For the Dungeons & Dragons race, see Halfling (Dungeons & Dragons).

Halfling is another name for J. R. R. Tolkien's hobbit,[1] a fictional race found in some fantasy novels and games. They are often depicted as similar to humans except about half as tall.

Etymology

Originally, halfling comes from the Scots word hauflin, meaning an awkward rustic teenager, who is neither man nor boy, and so half of both. Another word for halfling is hobbledehoy or hobby. This usage of the word pre-dates both The Hobbit and Dungeons & Dragons.[2] The German surname Helbling has a similar origin.

Other uses

The original Dungeons & Dragons box set included hobbits as a race, but later editions began using the name halfling as an alternative to hobbit[3] for legal reasons.[4] Halflings have long been one of the playable humanoid races in Dungeons & Dragons[2], starting with the 1978 Player's Handbook.[5] Halfling characters have appeared in various tabletop and video games.

Some fantasy stories use the term halfling to describe a person born of a human parent and a parent of another race, often a female human and a male elf.[6] Terry Brooks describes characters such as Shea Ohmsford from his Shannara series as a halfling of elf–human parentage. Other fantasy works, such as J. R. R. Tolkien's The Lord of the Rings, use "halfling" to describe beings that are half the height of men. In Jack Vance's Lyonesse series of novels, "halfling" is a generic term for beings such as fairies, trolls and ogres, who are composed of both magical and earthly substances.[7] In Clifford D. Simak's 1959 short story "No Life of Their Own," halflings are invisible beings in a parallel dimension who, like brownies or gremlins, bring good or bad luck to people.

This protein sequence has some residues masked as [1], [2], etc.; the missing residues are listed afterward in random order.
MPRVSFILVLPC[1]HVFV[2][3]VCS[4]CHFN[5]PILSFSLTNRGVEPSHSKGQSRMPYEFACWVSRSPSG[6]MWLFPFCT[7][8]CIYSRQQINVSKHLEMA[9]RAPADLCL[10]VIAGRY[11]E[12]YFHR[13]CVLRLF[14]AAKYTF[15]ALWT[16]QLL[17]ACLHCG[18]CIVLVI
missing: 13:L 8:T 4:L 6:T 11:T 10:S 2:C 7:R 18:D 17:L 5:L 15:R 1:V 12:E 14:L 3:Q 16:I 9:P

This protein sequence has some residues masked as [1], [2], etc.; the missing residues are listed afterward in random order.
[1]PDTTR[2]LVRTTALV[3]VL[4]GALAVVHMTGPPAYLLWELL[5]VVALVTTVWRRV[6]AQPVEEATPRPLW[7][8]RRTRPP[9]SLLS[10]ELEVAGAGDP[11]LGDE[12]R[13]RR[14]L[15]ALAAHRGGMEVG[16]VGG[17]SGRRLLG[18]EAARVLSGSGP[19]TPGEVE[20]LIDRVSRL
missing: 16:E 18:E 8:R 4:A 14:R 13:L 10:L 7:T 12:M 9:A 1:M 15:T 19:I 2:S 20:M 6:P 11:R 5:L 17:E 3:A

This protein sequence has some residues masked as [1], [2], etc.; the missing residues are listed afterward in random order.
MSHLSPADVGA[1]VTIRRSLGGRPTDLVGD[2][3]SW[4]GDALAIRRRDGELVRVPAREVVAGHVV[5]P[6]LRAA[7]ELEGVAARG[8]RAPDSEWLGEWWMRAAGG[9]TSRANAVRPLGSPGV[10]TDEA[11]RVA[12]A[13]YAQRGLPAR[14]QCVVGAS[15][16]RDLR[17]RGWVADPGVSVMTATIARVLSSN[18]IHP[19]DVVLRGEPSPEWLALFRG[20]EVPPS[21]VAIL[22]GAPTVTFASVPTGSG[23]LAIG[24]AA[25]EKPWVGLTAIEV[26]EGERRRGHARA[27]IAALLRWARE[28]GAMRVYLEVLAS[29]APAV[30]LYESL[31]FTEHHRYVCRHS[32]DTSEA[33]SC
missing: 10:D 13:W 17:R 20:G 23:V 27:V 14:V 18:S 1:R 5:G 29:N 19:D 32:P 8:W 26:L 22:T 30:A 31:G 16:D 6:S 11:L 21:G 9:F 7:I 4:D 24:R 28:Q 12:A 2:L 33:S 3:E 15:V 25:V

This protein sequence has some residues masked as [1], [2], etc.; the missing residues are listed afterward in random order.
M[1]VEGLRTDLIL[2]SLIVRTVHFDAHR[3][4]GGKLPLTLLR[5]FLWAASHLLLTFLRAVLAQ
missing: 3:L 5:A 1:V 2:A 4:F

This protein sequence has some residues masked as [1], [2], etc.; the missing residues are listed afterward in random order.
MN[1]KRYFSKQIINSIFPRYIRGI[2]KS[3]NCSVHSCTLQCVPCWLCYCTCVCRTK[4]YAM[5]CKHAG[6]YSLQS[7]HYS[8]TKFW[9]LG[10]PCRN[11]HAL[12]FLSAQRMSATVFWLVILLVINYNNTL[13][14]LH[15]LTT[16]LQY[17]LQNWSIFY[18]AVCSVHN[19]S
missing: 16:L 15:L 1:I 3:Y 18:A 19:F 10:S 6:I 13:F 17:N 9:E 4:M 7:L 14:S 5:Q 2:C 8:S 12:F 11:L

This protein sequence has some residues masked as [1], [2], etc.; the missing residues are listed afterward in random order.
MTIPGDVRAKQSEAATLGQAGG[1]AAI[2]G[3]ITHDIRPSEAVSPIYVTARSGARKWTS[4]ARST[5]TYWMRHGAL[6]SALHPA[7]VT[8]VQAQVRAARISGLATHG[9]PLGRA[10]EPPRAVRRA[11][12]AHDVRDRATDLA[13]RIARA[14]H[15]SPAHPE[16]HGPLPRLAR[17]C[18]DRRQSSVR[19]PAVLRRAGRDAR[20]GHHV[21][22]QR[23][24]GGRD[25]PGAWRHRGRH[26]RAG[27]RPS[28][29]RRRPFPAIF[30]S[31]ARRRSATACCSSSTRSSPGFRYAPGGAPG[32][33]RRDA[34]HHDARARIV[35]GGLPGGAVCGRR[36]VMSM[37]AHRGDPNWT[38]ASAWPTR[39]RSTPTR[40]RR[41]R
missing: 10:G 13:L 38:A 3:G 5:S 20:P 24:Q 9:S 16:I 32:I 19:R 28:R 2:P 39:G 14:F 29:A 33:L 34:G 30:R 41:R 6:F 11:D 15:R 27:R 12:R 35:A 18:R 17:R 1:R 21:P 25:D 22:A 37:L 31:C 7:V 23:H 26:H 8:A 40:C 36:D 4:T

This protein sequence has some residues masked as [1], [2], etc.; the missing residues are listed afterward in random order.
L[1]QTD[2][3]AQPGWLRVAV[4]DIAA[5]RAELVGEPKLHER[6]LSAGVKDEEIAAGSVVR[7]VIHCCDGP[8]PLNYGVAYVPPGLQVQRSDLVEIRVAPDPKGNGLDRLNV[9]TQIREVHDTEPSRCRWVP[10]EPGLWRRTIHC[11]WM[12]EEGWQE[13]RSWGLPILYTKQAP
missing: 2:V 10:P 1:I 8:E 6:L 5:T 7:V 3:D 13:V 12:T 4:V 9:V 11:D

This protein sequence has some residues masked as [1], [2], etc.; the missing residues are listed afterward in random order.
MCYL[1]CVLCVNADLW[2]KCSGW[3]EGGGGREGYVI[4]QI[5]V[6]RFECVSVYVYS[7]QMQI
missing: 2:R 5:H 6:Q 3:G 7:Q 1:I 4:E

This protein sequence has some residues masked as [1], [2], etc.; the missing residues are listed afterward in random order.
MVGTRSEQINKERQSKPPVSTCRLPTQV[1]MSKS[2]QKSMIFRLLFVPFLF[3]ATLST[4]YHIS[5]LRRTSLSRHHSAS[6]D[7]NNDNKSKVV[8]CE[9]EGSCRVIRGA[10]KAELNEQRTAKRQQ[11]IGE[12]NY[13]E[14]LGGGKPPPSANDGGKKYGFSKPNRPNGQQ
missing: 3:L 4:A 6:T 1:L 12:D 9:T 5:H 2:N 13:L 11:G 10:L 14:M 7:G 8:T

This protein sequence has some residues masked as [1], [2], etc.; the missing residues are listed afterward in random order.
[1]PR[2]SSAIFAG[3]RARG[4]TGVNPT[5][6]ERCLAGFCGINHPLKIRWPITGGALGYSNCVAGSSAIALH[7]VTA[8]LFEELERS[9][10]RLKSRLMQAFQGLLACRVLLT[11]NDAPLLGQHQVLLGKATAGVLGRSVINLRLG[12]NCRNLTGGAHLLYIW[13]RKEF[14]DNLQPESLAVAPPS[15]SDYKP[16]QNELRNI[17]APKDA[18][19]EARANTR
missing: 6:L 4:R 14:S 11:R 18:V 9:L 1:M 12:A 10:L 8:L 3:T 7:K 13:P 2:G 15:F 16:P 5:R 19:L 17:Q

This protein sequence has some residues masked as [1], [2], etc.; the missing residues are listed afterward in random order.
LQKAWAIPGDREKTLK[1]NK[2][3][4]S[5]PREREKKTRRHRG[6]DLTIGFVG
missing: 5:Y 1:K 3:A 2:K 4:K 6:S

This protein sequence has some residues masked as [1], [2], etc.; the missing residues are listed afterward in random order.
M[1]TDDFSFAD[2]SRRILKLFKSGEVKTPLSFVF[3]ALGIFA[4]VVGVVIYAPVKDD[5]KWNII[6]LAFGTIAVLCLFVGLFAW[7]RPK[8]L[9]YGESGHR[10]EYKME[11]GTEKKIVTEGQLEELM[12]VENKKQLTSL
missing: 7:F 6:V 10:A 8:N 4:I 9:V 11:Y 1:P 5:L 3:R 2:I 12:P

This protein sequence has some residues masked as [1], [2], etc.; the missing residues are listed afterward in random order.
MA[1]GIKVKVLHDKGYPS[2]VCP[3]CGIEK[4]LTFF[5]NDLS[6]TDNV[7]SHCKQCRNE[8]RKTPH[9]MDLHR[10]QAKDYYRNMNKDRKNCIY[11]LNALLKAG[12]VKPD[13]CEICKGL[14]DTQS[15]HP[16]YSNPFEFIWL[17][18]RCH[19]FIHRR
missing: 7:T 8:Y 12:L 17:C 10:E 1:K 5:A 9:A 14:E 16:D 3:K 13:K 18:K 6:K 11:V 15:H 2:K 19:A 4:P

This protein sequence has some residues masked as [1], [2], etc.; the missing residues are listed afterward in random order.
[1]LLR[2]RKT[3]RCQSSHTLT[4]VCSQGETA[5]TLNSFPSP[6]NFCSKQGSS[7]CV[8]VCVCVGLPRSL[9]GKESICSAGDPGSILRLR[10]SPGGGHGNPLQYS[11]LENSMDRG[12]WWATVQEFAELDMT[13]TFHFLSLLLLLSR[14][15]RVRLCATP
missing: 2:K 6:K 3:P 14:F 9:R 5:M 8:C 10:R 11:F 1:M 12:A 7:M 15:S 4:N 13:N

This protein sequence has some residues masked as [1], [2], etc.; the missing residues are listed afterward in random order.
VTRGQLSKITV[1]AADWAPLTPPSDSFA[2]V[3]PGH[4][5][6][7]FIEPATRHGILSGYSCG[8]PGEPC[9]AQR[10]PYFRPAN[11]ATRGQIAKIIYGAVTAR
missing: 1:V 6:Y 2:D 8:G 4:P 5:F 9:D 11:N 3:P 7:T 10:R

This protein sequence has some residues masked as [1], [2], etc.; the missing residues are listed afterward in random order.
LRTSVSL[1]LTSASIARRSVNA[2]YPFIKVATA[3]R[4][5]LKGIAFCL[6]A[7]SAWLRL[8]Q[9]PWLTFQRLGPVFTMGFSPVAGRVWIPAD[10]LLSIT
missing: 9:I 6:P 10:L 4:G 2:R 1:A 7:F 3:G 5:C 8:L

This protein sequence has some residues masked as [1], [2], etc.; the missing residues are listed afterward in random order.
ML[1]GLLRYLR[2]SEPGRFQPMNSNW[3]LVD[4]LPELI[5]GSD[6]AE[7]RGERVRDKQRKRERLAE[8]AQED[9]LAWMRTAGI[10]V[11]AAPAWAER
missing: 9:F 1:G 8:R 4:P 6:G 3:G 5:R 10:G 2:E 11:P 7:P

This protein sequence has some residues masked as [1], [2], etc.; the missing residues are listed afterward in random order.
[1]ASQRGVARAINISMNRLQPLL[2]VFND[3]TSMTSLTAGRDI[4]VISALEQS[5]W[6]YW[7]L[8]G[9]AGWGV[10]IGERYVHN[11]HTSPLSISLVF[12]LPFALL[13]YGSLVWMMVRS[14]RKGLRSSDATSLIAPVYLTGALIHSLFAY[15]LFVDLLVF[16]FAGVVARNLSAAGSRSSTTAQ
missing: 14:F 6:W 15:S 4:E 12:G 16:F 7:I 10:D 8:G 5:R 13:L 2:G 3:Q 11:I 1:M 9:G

References

  1. Tyler, J. E. A. (2014), The Complete Tolkien Companion (3rd ed.), Macmillan, p. 77, ISBN 1466866454. 
  2. 2.0 2.1 Tresca, Michael J. (2010), The Evolution of Fantasy Role-playing Games, McFarland, p. 36, ISBN 0786460091. 
  3. Weinstock, Jeffrey, ed. (2014), The Ashgate Encyclopedia of Literary and Cinematic Monsters, Ashgate Publishing, Ltd., p. 193, ISBN 1409425622. 
  4. Langford, David (2005), The Sex Column and Other Misprints, Wildside Press LLC, p. 188, ISBN 1930997787. 
  5. Schick, Lawrence (1991). Heroic Worlds: A History and Guide to Role-Playing Games. Prometheus Books. pp. 84–85. ISBN 0-87975-653-5. 
  6. Clute, John; Grant, John (1999). The Encyclopedia of Fantasy. St. Martin's Press. p. 447. ISBN 9780312198695. 
  7. Vance, Jack (1983). Lyonesse: Book I: Suldrun's Garden. Grafton Books. p. Glossary II: The Fairies. ISBN 0-586-06027-8. 
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